So I’m rewatching The Good Place s2 with my aunt. Simultaneously enjoying The Good Place: The Podcast (which is great but spoileriffic, so don’t pair it with your first watch).
I’ve watched s1 about four times by now, because it’s the kind of show where it’s really good to vicariously enjoy someone else’s first watch. This is my first revisit of s2, though.
And I’ve gotta vent about the Trolley Problem.
Quick summary for anyone who’s missed it: the Trolley Problem is a classic thought experiment. You’re driving a trolley, and the brakes fail. As it’s speeding down the track, you see five people on the track ahead of you. (They’re stuck. Maybe they’re tied down, Snidely Whiplash style?) There’s a switch coming up, so if you act quick, you can steer the trolley onto an alternate track — but there’s one person stuck on that track.
Is it morally better to let five people die through inaction, or to save the five by actively killing one person?
There’s a great episode of Mind Field on YouTube that makes people think they’re really in this situation (using an “experimental remote train-driving system” and non-live footage of people on tracks) and tests their results. With bonus meta-layer of how the experimenters avoided inflicting unethical levels of trauma on their unwitting subjects.
So in the show, moral philosophy professor Chidi explains all of this. His students and fellow-torturees conclude that you gotta hit the switch. Chidi says, good, but there are other versions of this — like “Let’s say you’re a doctor, and you can save five patients. But you have to kill one healthy person and use his organs to do it.”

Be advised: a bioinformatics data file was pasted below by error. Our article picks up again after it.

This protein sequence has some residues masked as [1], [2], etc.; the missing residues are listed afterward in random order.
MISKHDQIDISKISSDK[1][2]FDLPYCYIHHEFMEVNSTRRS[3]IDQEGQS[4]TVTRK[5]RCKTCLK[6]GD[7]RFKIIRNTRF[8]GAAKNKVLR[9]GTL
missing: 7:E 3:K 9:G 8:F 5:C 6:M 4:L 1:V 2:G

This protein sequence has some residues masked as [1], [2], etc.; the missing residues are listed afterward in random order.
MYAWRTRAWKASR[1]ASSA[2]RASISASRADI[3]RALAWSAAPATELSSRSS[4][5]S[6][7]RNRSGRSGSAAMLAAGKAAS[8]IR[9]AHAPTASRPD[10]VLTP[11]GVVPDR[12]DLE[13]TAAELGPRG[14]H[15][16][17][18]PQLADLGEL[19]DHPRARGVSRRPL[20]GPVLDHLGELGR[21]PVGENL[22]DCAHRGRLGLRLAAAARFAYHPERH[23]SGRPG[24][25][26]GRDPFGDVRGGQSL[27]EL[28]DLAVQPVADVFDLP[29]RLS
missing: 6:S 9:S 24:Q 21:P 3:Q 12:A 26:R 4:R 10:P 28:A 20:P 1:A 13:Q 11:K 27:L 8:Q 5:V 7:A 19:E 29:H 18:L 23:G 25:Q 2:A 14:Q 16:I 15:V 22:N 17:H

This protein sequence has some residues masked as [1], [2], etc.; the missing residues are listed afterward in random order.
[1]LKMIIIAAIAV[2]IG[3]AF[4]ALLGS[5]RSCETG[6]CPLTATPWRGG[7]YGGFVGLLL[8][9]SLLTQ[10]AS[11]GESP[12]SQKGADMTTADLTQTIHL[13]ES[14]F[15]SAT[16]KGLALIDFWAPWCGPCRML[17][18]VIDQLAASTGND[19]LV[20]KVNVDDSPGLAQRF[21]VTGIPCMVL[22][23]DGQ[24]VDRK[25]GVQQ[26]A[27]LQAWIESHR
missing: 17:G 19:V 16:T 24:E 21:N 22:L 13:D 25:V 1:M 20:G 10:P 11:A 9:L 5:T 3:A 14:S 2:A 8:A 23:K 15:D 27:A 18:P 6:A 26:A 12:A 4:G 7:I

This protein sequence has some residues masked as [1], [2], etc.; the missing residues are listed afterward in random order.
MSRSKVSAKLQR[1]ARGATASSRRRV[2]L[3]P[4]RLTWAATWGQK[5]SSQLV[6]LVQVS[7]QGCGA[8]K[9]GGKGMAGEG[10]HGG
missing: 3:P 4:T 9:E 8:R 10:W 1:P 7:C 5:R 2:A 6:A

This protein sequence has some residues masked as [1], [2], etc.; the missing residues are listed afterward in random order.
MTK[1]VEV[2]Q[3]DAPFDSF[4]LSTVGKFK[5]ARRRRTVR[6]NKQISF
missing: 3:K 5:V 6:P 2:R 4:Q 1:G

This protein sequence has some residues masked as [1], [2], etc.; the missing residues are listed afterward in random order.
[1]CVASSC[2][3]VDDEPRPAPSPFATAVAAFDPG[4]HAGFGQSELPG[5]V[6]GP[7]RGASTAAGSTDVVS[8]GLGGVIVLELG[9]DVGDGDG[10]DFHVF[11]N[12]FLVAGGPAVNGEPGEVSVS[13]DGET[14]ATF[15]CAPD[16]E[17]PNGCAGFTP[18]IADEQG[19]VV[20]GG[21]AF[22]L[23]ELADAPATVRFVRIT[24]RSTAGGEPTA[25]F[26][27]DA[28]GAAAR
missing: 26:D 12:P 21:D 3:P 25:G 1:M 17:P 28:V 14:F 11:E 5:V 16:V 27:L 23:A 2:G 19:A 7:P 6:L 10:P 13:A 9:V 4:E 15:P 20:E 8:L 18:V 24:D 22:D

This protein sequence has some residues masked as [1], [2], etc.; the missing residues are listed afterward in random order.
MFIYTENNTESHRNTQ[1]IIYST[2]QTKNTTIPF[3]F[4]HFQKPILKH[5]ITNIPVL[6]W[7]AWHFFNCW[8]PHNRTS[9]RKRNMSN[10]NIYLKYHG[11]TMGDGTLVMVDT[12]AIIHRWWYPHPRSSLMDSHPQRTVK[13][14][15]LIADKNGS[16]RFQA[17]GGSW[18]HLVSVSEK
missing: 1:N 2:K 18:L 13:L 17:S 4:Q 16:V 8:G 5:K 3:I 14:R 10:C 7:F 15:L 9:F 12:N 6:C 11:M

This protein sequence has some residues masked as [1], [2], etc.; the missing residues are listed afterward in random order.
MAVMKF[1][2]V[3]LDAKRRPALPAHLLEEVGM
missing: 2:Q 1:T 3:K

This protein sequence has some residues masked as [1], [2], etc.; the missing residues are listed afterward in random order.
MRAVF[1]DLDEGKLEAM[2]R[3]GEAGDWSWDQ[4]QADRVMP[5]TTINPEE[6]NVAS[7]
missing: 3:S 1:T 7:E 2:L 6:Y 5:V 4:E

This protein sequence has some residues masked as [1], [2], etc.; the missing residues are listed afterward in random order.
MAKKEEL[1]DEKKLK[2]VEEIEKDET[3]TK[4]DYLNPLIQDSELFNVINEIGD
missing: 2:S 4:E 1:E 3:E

It’s not the same thing, and the others say so, but when Chidi asks why, they can’t articulate a reason. Later, when Chidi himself gets confronted with the Doctor Problem, he says “I won’t do it, because of the Hippocratic Oath.” But he, too, can’t articulate the moral foundation for why that works out.
Which is very in-character for Chidi. Any time something is declared an unshakeable moral absolute, he gets stuck on it. And none of the others have thought about the topic enough to go there.
So I’m gonna.
What makes the Trolley Problem work is, it’s so stripped-down. Short timeframe, very few variables, no room for complicating factors or alternate options.
There’s another alternate version which goes “you’re standing on the sidelines watching, and you can stop the train from running over 5 people down the line by pushing 1 person in front of it now.” Small change, but it still destroys the setup. Even if we accept the dicey premise (“this will definitely stop the train, it won’t just result in the train running over 6 people”), why can’t you push literally anything else in front of the train? “But the only thing in reach is this other person–” –yeah, and you.
There’s no third option in Trolley Problem Original Flavor. Much less a self-sacrifice option — which introduces a level of self-interest that unbalances the whole thing.
So when you get to the Doctor Problem, there’s not just a third option, there are billions of options. There’s none of the immediacy of “people who are stuck on the tracks in front of you right now.” Lots of people need organs. Even more people have organs. (Including you, the person considering the problem.) How do you fill the slots of the 5 and the 1?
There’s a few immutable conditions that narrow it down a little. Blood types have to be compatible, for instance. But that just means you’re down to 3 billion instead of 7 billion. Not real helpful.
About the 5 recipients: “Hit by a train in the next 30 seconds” versus “not hit by a train in the next 30 seconds” is extremely binary. Surgery…is not. Say you have a bad heart. Maybe you don’t get a new one, but you live another 30 years with medication and a strict diet and a careful lifestyle. Maybe you do get a new one, but the transplant itself is what kills you, through a bad rejection or an opportunistic infection or the basic risk of anesthesia.